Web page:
So I thought it might be useful to sponsor this London Peace through Community Award to bring to people’s attention the individuals whose work is making changes in their community, whose work is about building neighbourliness, understanding and positive activities. Positive action is the only way to heal and bring about “Peace”. No overly-restrictive laws, no police cells and no lack of jobs or decent housing will ever achieve it.


Charles Wiseman

Founding Director


Board and Supporters


Tom Wiseman ( Pictured with Prof Jim Haynes, Paris)Has supported alongside Charlie work with homeless from Edinburgh's street to Berlin.


Renata Nedela Trained as a lawyer has since become an actress with a verve and enthusiasm to involve others and participate.


Timothy West President of LAMDA and a celebrated actor renowned for his film and television work. He has appeared in a short film for Charlie Wiseman "World March for Peace", involving youths and so encouraging their confidence in performing.


Angela Neustatter, who has been a freelance journalist for three decades with various newspapers and editing "Young minds", with a professional focus on youth matters:- a top alternative voice whose upbringing at Summerhill is reflected by her strong sense of self and her success as a journalist with a special interest in youth education and matters is also the author of the book "A Home for the Heart'' (2012). We discuss how our "family background gives us a place of peace to come from when we go out into the world".She has been much inspired by Gandhi’s outlook and peaceful method of working:"Like Gandhi taught by being at peace it spills out like a puddle...."


Marie Storck therapist who has also been active raising concerns in the Community for years. She has also worked as a dealer in art and antiques and pianist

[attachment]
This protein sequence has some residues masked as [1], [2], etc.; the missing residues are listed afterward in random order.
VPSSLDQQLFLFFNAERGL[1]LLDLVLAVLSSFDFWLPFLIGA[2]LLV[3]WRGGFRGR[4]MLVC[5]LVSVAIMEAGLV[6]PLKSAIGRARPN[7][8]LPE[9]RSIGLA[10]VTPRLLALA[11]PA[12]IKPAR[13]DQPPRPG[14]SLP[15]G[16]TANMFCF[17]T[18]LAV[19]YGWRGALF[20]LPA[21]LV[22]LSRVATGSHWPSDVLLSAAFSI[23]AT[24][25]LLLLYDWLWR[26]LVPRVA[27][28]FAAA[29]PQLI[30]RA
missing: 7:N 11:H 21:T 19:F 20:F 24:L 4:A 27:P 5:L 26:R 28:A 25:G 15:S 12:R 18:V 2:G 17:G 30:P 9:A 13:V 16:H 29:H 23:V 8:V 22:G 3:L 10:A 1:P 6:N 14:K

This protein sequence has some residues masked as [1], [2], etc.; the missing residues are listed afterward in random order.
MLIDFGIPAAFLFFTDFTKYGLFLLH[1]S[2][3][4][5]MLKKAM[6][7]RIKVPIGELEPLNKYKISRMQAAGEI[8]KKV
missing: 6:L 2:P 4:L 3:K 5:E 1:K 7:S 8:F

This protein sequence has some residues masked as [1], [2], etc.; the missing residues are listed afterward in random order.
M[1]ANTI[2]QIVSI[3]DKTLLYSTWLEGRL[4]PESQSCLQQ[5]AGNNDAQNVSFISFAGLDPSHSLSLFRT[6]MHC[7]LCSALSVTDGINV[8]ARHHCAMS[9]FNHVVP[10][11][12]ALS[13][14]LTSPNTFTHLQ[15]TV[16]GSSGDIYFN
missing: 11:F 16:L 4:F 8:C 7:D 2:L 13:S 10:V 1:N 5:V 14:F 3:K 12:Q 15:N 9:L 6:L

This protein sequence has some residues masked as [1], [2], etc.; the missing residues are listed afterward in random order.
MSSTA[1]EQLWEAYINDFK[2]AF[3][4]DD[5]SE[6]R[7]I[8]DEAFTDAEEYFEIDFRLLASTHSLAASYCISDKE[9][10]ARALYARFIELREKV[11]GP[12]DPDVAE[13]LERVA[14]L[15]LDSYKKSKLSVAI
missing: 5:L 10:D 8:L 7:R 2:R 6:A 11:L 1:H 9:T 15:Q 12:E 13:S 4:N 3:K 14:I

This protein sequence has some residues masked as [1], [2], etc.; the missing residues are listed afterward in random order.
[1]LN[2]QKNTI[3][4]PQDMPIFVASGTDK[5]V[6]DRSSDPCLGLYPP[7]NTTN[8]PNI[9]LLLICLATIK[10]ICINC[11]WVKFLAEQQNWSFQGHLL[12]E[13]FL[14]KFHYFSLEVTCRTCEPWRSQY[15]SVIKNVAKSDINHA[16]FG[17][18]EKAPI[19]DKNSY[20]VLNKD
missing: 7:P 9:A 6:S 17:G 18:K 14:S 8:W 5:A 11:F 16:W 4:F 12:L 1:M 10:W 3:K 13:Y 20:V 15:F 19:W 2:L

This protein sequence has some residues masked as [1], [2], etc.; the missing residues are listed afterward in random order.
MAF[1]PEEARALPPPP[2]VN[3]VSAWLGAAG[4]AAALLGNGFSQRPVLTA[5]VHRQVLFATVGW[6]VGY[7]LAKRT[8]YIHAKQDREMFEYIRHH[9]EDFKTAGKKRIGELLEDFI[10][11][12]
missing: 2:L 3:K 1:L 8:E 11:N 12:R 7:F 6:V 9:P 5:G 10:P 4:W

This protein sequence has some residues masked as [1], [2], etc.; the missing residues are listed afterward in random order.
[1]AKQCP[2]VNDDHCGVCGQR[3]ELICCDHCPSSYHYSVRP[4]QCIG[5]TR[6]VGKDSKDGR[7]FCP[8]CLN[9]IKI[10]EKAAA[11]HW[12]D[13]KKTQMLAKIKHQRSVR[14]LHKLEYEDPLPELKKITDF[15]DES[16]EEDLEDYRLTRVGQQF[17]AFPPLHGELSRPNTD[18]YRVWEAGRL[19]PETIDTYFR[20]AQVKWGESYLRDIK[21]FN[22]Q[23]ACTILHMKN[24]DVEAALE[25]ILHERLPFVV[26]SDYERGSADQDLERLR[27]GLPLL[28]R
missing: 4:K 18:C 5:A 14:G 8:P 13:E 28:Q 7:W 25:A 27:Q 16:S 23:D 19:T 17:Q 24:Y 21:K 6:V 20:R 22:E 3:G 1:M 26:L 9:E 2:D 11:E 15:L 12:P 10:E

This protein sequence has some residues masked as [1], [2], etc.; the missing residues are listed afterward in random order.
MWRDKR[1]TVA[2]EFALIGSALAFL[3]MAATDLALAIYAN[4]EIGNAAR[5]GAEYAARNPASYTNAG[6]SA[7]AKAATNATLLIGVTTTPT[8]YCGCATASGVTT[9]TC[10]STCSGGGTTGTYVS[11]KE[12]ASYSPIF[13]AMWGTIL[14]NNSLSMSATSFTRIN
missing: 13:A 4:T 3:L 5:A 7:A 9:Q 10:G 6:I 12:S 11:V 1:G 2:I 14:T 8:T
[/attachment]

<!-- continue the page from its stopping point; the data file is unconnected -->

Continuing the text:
Ray Brooks who starred in 'Cathy Come Home' by Ken Loach which led to Shelter. Ray (and his wife Sadie) has been a friend since my childhood, with his daughter Emma my first playmate. His Hollywood debut was "The Knack and How to Get It": his autobioraphy "G Learning My Lines" Friends like Ken Loach and Lennon


Charles Wiseman writer and director whose main life’s work has been playwriting and producing theatre involving young people and the homeless in addition to professional actors. His productions have played at Edinburgh Fringe Festival, Volksbuhne Theatre Berlin, London fringe theatres. He has also made film for the Millenium awards which involved mentoring disadvantaged youths.


Ann Pavett, who as well as fufilling the ambition of running 'Ealing Arts' and starting the OPEN Ealing has inspired me with the confidence to run the award.


Jude Kelly, longterm friend and brilliant runner of Southbank Centre, she first invited me to West Yorkshire Playhouse.


Ken Loach who directed Ray, also a responsible thinker on social issues. Our first play 'Glad to be Alive' was justly called a 'Cathy Come Home for the Nineties' by Irving Wardle, Sunday Independent which gives our work a unique connection to his ouevre as well as the fact of our being invited to Berlin's People's Stage, Volksbuhne which in the 1890s showed the first social realist work with Gerhart Hauptmann which is why we were the first British company ever invited there when we toured 'Glad' as a day in the life of street folk.